• Beta drugs are used clinically to stimulate the heart, bronchodilate respiratory passageways, and relax the uterus during preterm labor

  • Selective beta-2 drugs are usually administered by oral inhalation for the control of asthma

  • Epinephrine is injected subcutaneously in allergic and cardiac emergencies to stimulate the heart, promote bronchodilation, and maintain blood pressure

Indirect and mixed agents
Indirect and Mixed Agents norepinephrine?

  • Indirect Agents cause release of norepinephrine from nerve ending

    • Do not bind directly to adrenergic receptor

  • Mixed Agents cause release of norepinephrine from nerve ending and bind directly to adrenergic receptor

  • Table 2.1

Adverse effects caused by adrenergic drugs
Adverse Effects Caused norepinephrine?by Adrenergic Drugs

  • The main adverse effect caused by alpha drugs is excessive vasoconstriction resulting in hypertension or excessive dryness of the eyes and nasal sinuses when used as decongestants

  • Overstimulation with beta drugs causes excessive cardiac stimulation and increased blood pressure

  • Adrenergic drugs can also cause CNS stimulation resulting in tremors, restlessness, and anxiety

Cholinomimetics norepinephrine?

Cholinergic nerve endings
Cholinergic Nerve Endings norepinephrine?

  • Cholinergic nerve endings synthesize and release acetylcholine (ACH)

  • Released ACH stimulates cholinergic receptors located on smooth, cardiac, and skeletal muscle membranes to initiate a variety of effects

  • ACH is inactivated by the enzyme acetylcholinesterase

Classification of cholinergic receptors
Classification of Cholinergic Receptors norepinephrine?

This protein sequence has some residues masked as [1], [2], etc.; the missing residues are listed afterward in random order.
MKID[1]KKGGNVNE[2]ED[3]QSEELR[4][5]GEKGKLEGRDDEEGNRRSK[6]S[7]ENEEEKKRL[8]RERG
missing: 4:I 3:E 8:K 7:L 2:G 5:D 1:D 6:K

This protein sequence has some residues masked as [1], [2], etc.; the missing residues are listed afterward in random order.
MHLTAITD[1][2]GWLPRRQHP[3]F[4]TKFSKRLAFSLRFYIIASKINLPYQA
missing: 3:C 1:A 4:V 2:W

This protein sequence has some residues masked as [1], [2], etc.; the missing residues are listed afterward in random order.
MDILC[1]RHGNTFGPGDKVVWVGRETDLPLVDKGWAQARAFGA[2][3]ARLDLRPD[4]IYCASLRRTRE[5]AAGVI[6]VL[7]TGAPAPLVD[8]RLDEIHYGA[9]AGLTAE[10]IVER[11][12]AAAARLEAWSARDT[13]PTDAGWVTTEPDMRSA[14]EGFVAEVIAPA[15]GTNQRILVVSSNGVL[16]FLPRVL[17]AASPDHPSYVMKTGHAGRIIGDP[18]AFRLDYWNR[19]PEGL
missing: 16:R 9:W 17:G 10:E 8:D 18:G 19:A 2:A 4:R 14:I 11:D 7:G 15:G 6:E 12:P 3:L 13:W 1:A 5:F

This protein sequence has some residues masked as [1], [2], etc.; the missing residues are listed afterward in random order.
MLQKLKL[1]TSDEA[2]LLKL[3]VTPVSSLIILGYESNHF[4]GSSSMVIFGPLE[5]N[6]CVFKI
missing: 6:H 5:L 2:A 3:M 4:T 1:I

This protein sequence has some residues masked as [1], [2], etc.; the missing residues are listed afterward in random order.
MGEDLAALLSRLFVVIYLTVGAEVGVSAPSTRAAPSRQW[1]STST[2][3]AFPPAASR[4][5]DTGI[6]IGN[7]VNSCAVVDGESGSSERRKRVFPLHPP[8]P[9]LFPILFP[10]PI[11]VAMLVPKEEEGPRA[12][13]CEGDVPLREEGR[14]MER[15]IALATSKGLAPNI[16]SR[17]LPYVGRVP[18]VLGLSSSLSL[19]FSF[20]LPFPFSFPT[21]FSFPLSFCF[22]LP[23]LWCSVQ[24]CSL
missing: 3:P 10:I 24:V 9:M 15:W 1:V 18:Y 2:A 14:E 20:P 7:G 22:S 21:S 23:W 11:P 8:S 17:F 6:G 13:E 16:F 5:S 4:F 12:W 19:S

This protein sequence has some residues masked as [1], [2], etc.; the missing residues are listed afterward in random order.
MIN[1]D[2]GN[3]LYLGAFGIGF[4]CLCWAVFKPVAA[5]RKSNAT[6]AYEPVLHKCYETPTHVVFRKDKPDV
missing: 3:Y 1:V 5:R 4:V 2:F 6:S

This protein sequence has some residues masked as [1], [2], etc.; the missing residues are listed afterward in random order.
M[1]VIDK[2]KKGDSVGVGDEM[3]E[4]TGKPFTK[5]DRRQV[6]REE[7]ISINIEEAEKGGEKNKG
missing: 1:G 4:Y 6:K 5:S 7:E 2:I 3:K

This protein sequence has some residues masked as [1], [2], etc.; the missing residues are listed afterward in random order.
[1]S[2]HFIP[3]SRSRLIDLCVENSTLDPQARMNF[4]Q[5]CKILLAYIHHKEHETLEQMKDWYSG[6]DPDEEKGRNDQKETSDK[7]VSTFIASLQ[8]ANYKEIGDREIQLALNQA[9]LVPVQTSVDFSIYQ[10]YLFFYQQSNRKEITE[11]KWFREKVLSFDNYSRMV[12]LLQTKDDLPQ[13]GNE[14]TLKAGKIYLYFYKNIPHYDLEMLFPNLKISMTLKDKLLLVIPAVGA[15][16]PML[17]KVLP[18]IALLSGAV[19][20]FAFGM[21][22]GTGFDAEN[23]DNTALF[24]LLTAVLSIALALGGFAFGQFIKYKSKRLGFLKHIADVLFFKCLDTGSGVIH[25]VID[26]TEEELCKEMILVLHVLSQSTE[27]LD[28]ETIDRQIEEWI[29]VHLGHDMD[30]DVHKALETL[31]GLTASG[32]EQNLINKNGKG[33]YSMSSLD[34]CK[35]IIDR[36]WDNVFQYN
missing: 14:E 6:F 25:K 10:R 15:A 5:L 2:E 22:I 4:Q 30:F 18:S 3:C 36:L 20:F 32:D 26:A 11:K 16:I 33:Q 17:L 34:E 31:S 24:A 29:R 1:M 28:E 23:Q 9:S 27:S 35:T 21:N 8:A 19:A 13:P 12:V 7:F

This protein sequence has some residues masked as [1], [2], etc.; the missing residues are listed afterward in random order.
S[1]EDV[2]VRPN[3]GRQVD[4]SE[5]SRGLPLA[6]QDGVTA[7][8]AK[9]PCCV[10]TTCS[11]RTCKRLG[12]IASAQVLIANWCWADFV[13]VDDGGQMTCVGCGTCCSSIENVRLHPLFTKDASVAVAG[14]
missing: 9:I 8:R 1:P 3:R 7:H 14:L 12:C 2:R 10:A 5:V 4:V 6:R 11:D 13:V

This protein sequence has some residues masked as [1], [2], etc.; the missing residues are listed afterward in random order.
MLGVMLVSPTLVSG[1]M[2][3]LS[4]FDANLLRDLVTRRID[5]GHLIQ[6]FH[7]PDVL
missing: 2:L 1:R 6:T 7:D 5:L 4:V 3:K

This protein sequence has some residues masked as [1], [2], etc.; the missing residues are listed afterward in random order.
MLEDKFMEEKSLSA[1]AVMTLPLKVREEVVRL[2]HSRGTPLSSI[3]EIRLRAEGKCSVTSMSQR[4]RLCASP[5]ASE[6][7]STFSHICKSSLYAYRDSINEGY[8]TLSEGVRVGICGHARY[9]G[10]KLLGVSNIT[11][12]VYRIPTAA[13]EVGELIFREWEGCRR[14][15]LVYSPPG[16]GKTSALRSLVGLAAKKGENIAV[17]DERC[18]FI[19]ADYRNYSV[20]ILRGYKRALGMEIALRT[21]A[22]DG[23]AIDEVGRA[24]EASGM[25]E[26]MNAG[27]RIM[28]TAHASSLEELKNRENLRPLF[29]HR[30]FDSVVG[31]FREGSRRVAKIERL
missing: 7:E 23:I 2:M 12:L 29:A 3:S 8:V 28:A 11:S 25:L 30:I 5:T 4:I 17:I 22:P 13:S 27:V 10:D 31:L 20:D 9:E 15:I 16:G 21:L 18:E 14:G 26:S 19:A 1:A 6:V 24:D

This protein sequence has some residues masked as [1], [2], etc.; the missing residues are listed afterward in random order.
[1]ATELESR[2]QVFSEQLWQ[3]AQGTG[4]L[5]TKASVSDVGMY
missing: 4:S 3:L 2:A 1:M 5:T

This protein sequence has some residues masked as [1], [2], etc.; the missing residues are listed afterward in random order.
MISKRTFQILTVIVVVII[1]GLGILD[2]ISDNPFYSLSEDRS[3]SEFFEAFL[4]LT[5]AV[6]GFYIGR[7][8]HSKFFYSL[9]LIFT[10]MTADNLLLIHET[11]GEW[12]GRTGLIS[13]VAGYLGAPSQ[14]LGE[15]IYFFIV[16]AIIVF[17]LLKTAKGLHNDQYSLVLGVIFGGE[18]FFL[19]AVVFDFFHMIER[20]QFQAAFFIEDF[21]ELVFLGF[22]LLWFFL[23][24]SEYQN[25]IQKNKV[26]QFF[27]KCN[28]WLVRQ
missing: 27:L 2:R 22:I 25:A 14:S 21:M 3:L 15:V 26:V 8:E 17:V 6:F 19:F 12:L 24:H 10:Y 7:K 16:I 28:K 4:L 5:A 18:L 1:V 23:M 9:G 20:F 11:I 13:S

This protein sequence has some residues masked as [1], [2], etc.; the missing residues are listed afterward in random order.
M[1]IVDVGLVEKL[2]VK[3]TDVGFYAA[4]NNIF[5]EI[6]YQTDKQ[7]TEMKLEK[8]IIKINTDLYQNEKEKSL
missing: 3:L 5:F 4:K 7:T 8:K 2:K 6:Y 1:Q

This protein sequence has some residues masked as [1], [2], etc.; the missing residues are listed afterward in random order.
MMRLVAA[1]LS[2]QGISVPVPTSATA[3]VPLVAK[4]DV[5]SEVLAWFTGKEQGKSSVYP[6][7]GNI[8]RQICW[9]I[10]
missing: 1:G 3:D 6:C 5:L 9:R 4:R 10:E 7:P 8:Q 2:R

• There are three main types of cholinergic receptors

  • Cholinergic receptors, also referred to as muscarinic, are associated with the parasympathetic nervous system

  • Nicotinic-neural receptors are located on autonomic ganglia

  • Nicotinic-muscle receptors are located on skeletal muscle

Cholinergic receptor actions
Cholinergic Receptor Actions norepinephrine?

  • Cholinergic receptors are located on smooth and cardiac muscle membranes in association with parasympathetic nerve endings

  • Parasympathetic nervous activity is associated with body functions during rest and restoration of energy such as eating and digestion

  • Parasympathetic activity also controls the elimination of waste products from the urinary and intestinal tracts

Direct acting cholinergic drugs
Direct-Acting Cholinergic Drugs norepinephrine?

  • Direct-acting cholinergic drugs are similar to ACH and stimulate receptors like ACH

  • Direct-acting drugs have longer durations of action than ACH and are clinically useful

  • These drugs are used in opthalmology as miotics and in the treatment of glaucoma

  • Bethanechol stimulates urinary bladder contraction and is taken orally to treat nonobstructive urinary retention

Indirect acting cholinergic drugs
Indirect-Acting Cholinergic Drugs norepinephrine?

  • Indirect-acting drugs increase ACH levels at receptors by inhibiting the enzyme acetylcholinesterase